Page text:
Come see us...

Goree is a quaint, quiet town with easy access to the lake, guided hunting/fishing, hunting lodges, RVing, camping and extremely affordable real estate for your very own hunting headquarters. Finally, Goree has the last stop for bait, beverages and snacks before heading to the lake, Millers Creek Reservoir.

Wednesday, May 28, 2008

Small Schools, Small Towns

Keith sent this link to me tons ago, and I'm just now reading it in its' entirety. It's a cool article. The pictures of these old schools are awesome. We, in Goree, are fortunate and should be thankful. We still have activity in our school building, for how long? No one knows! But, for the moment, our building is NOT just a skeleton or a relic. Some Goree-ites were discouraged because MCISD painted the gym other colors, but we have a silver lining...we still have a gym with the hustle and bustle of athletes.

Corn, Shady, Cottonwood, and Mary's Creek...wow, cool schoolz namez!

2 comments:

Keith said...

I think most of you from Goree will enjoy this article about Bomarton and other Baylor County small schools.

Walter Douglas Cunningham is quoted in this article. Most of us know him as Doug. Doug is a retired United States Army officer and is married to Marion Merle Moore, Goree Class of 1948. Doug and Marion live in Goree.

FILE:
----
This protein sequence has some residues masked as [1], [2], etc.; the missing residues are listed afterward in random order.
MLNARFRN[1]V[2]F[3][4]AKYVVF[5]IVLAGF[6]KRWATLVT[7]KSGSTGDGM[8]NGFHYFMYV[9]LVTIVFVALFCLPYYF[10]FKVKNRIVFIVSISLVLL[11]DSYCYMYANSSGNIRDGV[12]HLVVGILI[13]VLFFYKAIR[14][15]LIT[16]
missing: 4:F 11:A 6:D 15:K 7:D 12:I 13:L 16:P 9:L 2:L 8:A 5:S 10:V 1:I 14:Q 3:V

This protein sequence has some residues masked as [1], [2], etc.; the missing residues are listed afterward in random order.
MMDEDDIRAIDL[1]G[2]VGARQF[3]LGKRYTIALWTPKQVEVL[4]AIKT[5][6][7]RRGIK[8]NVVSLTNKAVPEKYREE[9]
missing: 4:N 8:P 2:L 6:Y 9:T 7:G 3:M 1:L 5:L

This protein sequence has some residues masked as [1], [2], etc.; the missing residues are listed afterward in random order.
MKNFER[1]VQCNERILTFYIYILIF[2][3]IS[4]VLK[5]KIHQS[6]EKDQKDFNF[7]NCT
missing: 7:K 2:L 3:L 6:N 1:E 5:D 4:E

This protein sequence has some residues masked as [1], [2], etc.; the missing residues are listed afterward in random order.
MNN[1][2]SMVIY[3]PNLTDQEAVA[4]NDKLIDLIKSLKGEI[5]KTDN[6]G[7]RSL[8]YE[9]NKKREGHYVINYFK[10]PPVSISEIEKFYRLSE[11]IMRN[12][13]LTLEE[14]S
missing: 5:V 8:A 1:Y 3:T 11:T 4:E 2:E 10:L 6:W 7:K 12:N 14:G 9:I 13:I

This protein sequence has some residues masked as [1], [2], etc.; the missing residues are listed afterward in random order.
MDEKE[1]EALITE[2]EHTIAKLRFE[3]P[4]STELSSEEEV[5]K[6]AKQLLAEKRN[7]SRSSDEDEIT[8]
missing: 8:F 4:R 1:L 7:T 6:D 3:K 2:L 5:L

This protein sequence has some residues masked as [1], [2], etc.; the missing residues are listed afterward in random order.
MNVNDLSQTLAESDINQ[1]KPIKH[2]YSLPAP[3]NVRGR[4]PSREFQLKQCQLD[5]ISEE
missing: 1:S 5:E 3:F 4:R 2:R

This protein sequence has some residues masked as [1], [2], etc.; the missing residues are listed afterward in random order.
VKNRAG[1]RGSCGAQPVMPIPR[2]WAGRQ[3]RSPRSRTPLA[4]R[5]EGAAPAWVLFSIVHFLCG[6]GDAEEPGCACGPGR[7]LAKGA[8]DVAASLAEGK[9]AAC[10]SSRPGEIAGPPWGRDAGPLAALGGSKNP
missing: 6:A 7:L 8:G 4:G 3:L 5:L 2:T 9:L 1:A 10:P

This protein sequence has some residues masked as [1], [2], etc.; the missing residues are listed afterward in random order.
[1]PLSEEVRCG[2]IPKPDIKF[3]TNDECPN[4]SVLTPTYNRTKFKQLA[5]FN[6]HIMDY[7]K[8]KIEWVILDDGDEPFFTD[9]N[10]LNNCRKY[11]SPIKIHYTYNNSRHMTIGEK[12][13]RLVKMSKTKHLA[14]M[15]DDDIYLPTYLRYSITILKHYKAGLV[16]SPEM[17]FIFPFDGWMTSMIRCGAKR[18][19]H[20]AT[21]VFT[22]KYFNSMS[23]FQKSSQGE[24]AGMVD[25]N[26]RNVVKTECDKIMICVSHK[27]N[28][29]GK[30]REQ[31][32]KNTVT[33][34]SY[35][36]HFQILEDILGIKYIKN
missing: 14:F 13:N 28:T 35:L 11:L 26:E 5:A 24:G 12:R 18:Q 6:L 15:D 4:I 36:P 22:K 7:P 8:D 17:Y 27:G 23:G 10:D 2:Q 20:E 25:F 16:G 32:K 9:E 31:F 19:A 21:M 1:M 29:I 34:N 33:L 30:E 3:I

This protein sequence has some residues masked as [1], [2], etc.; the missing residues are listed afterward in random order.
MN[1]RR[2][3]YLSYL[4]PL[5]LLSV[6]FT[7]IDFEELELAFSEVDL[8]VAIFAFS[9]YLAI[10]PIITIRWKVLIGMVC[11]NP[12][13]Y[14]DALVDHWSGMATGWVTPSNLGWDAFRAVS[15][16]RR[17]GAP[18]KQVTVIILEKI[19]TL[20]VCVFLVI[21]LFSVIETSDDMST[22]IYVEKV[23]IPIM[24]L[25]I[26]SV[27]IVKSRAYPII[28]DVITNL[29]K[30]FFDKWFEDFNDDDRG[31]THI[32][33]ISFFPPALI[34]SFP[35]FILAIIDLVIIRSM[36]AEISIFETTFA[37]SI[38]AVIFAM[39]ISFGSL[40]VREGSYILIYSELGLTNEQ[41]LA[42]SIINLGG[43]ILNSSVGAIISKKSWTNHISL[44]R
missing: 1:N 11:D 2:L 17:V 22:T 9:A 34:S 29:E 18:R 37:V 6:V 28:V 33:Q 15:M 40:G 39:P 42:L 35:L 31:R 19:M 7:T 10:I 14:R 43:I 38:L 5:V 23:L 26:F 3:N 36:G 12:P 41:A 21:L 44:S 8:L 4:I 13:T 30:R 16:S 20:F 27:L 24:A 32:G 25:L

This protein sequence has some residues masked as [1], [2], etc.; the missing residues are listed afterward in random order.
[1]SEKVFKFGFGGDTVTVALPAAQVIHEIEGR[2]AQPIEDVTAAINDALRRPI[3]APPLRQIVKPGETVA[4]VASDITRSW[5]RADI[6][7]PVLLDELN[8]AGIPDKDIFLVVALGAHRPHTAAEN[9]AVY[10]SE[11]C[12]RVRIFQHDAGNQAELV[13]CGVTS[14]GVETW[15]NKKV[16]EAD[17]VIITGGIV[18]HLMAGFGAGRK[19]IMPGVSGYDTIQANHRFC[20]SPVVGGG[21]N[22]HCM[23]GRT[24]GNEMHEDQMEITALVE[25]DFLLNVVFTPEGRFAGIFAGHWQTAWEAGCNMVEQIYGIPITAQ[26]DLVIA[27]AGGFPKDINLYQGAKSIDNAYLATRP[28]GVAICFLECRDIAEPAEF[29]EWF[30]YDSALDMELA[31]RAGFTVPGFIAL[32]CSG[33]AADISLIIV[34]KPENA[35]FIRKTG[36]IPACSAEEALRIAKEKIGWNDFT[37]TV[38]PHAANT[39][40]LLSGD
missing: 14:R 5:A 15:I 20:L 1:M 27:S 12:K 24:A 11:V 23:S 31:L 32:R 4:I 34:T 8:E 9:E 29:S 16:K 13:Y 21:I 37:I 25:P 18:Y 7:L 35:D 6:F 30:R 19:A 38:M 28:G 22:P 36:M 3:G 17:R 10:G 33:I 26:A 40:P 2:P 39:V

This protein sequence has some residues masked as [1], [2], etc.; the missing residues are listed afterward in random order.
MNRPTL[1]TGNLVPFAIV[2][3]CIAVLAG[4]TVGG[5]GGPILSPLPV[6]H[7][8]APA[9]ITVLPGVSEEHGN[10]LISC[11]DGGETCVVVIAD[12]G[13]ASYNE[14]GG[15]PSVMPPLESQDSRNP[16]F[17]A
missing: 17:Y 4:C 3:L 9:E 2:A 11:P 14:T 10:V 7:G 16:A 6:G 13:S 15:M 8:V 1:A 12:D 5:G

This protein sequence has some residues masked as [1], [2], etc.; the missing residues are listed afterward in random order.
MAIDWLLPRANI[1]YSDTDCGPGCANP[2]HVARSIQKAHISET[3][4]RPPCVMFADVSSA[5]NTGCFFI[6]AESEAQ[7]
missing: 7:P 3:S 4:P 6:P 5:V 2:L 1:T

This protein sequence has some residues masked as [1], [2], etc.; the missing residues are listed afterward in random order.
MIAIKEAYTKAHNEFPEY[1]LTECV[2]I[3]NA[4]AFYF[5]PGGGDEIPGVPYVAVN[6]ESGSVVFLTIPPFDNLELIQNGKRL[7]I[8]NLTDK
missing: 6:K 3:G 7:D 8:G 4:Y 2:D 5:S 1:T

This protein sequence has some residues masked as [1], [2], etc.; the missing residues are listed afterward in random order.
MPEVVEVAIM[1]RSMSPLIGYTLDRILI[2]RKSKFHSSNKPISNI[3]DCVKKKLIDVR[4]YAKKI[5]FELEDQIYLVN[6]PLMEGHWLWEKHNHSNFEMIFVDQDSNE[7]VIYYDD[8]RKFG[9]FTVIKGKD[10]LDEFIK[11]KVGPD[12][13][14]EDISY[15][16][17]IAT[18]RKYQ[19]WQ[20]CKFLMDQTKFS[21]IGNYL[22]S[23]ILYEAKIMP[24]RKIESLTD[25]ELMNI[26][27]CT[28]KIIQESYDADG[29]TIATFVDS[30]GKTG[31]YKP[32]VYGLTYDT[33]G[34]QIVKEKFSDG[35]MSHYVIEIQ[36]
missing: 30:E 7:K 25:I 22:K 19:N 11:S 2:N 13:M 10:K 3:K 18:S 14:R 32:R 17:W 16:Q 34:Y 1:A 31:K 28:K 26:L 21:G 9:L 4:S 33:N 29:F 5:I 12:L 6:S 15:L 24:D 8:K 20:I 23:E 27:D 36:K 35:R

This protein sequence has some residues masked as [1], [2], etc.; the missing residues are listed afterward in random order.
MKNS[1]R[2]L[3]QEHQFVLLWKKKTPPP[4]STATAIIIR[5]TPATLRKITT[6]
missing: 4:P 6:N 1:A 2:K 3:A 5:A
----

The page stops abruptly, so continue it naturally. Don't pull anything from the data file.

But, duh, Lara K. Richards got the name wrong! The article give his name as William Cunningham. I didn't know that I was reading about my cousin until later when the article mentioned that he was living in Goree.

Maybe we could call Lara, Linda or Lucy???

Wayne Bartos said...

This article on the school at bomarton was very good. but may I make a few corrections. The building was not yellow brick as stated, but of native rock quarried on Millers Creek in the vicinity of the now Millers Creek Resovoir. The last graduating class was my class of 1947. The next year high school students were sent to Seymour, and the grade scool students stayed until 1955. In the '30's and early '40's the Bomarton school took in several rural schools, such as Corn, Shady, Cottonwood, and Mary's Creek. Thanks for remembering some of the older schools and communities. I look forward to more such articles. Wayne Bartos